Initially, I was going to reply to this question directly. But after thinking for a while, I thought to myself “Well food safety is important to everyone, regardless of where you work”. And this analogy popped into my head: “How important is electrical safety to someone who overloads extensions?…How important is fire safety to someone who’s house is ablaze?…” To put it simply; If you consume food, then food safety is important to you!
Food is a part of our everyday lives, we cannot live without it. So it’s important that the thing keeping us alive isn’t causing us illness, prolonged health conditions or even death. And although that may sound pessimistic, the awareness of food safety and good hygiene over the past 30 years, has reduced the chances of these things happening.
Listeria Monocytogenes is part of the ‘main 10 bacteria’ we study in food safety. This particular bacteria is incredibly hard to identify as the incubation period can be up to 90 days after eating contaminated food. (“what did you eat 90 days ago?”) It can result in the normal symptoms of diarrhoea, vomiting and fever. But is also known to cause flu like symptoms, which most of us would never consider food poisoning. However…
Meningitis, Septicaemia, Encephalitis & Miscarriage can be the most severe symptoms associated with Listeria. In 2019, 7 people sadly died as a result of sandwiches and salads contaminated with Listeria within a hospital setting. The sandwiches had been prepared in a manufacturers setting and the Listeria outbreak had originated from a supplier of cooked chicken used in the sandwiches. This shows that although we have made good steps in controlling food pathogens and hazards alike, to completely remove these hazards would be near impossible. The table below gives examples of where some bacteria naturally exist:
Although we can identify where bacteria comes from and what foods it may present itself on, the most important thing anyone can do is use controlling factors and preventative measures. Luckily I have a food safety poster to hand to simplify the complex terminology:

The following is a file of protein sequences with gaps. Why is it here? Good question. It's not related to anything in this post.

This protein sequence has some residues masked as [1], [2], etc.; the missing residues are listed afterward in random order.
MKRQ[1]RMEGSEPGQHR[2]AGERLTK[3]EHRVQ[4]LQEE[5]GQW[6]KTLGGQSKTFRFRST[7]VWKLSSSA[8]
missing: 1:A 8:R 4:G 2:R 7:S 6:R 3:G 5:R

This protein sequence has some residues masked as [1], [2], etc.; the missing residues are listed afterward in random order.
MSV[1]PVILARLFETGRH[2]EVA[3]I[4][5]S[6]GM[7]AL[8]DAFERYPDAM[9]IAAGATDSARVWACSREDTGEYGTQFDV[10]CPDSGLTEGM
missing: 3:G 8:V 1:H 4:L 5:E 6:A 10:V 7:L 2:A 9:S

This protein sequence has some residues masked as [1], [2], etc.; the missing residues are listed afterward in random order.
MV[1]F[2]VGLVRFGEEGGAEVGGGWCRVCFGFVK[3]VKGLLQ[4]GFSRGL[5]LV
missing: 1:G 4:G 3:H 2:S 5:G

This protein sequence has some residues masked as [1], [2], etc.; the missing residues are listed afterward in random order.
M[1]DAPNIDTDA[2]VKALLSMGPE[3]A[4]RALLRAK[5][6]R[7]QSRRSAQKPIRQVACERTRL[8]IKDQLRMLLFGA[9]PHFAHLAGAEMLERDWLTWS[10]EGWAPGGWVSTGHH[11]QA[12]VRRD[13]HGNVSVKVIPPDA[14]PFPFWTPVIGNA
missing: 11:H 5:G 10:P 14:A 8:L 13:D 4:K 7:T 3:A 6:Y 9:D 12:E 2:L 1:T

Obviously there’s plenty more rules to follow, but these first 8 give you a good start whether you’re just entering a catering environment, or doing a bit of home baking. But the most important thing to take from these rules; Is that if you follow them, you will never make yourself or give anyone you cook for food poisoning or illness. A common counter question I receive is:
“I’ve been cooking food this way for 40+ years and I’ve never had a problem. Why should I start caring now?”
Like all types of safety; whether its chemicals, fire, working at heights etc. it only takes one mistake for us to regret not taking it more seriously. The more modern food safety risks such as Hepatitis E, C. Botulinum or E. Coli are significant in that they don’t discriminate against age or gender.
It’s believed E. Coli O157 was birthed into food through the industrial changes to farming and nutrition in cattle feed, but this is only theory with the first confirmed case in 1982 by the CDC. Hepatitis E is becoming a more common problem as the food source is mainly from pork
products (Joints, Sausages). So when people tell me they’ve been cooking food the same way for 40+ years, I remind them that food is not the same as it once was 40 years ago. Pathogens naturally want to survive, and will try to adapt and mutate to suit new environments. So it’s important not to stay stuck in the past and accept that food safety can, and will change.
E. Coli O157: https://www.ncbi.nlm.nih.gov/pmc/articles/PMC3320345/
Hepatitis E: https://www.food.gov.uk/safety-hygiene/hepatitis-e-virus
General Food Bacteria pathology information resources/further reading:
Managing food safety (19th Edition) – Highfield International LTD
FSA – Food Standards Agency
PHE – Public Health England
*All images, tables and visual content used are Intellectual Property of B A Ireland, and shared with HSE People
**The content within this article has been compiled with an approach to inform and educate, It should only be used as guidance not be relied on as absolute fact or law.